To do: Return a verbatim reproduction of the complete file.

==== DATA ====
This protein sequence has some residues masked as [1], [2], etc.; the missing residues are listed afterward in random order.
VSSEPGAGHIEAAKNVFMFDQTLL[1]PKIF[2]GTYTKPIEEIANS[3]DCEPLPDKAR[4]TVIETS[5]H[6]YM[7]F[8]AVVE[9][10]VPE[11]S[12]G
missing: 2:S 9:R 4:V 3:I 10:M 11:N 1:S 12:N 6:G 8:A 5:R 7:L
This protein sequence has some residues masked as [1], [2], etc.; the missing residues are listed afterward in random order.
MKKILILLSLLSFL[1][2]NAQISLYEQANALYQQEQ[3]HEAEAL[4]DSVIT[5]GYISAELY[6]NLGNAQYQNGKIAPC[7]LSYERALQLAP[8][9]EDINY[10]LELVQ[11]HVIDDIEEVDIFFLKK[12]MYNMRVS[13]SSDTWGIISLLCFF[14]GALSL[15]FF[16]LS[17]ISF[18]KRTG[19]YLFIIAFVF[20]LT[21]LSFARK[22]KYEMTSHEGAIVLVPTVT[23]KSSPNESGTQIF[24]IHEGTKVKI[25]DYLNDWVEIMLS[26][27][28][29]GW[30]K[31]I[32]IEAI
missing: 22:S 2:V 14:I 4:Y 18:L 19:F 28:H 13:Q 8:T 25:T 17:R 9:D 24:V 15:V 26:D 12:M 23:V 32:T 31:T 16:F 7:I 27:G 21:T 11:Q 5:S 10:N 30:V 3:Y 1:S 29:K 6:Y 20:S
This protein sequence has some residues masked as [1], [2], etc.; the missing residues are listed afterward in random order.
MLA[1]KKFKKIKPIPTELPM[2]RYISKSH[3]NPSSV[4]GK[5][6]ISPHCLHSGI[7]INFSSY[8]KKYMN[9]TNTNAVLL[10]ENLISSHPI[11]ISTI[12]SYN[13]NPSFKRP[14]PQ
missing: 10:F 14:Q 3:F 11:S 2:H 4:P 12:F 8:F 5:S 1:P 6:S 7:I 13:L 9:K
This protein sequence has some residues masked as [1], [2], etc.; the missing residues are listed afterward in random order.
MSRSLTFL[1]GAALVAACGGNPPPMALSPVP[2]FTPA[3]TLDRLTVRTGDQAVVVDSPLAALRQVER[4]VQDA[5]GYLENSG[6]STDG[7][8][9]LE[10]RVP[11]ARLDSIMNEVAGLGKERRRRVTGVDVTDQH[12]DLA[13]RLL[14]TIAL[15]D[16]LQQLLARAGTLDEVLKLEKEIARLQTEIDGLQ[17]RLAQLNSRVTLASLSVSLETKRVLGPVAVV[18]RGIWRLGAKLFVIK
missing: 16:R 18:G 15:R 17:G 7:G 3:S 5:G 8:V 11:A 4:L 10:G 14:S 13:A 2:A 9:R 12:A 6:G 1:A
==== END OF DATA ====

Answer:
This protein sequence has some residues masked as [1], [2], etc.; the missing residues are listed afterward in random order.
VSSEPGAGHIEAAKNVFMFDQTLL[1]PKIF[2]GTYTKPIEEIANS[3]DCEPLPDKAR[4]TVIETS[5]H[6]YM[7]F[8]AVVE[9][10]VPE[11]S[12]G
missing: 2:S 9:R 4:V 3:I 10:M 11:N 1:S 12:N 6:G 8:A 5:R 7:L
This protein sequence has some residues masked as [1], [2], etc.; the missing residues are listed afterward in random order.
MKKILILLSLLSFL[1][2]NAQISLYEQANALYQQEQ[3]HEAEAL[4]DSVIT[5]GYISAELY[6]NLGNAQYQNGKIAPC[7]LSYERALQLAP[8][9]EDINY[10]LELVQ[11]HVIDDIEEVDIFFLKK[12]MYNMRVS[13]SSDTWGIISLLCFF[14]GALSL[15]FF[16]LS[17]ISF[18]KRTG[19]YLFIIAFVF[20]LT[21]LSFARK[22]KYEMTSHEGAIVLVPTVT[23]KSSPNESGTQIF[24]IHEGTKVKI[25]DYLNDWVEIMLS[26][27][28][29]GW[30]K[31]I[32]IEAI
missing: 22:S 2:V 14:I 4:Y 18:L 19:F 28:H 13:Q 8:T 25:T 17:R 9:D 24:V 15:V 26:D 12:M 23:V 32:T 31:T 16:F 7:I 27:G 21:T 11:Q 5:S 10:N 30:V 3:Y 1:S 29:K 6:Y 20:S
This protein sequence has some residues masked as [1], [2], etc.; the missing residues are listed afterward in random order.
MLA[1]KKFKKIKPIPTELPM[2]RYISKSH[3]NPSSV[4]GK[5][6]ISPHCLHSGI[7]INFSSY[8]KKYMN[9]TNTNAVLL[10]ENLISSHPI[11]ISTI[12]SYN[13]NPSFKRP[14]PQ
missing: 10:F 14:Q 3:F 11:S 2:H 4:P 12:F 8:F 5:S 1:P 6:S 7:I 13:L 9:K
This protein sequence has some residues masked as [1], [2], etc.; the missing residues are listed afterward in random order.
MSRSLTFL[1]GAALVAACGGNPPPMALSPVP[2]FTPA[3]TLDRLTVRTGDQAVVVDSPLAALRQVER[4]VQDA[5]GYLENSG[6]STDG[7][8][9]LE[10]RVP[11]ARLDSIMNEVAGLGKERRRRVTGVDVTDQH[12]DLA[13]RLL[14]TIAL[15]D[16]LQQLLARAGTLDEVLKLEKEIARLQTEIDGLQ[17]RLAQLNSRVTLASLSVSLETKRVLGPVAVV[18]RGIWRLGAKLFVIK
missing: 16:R 18:G 15:R 17:G 7:G 3:S 5:G 8:V 11:A 4:L 10:G 14:S 13:A 2:A 9:R 12:A 6:G 1:A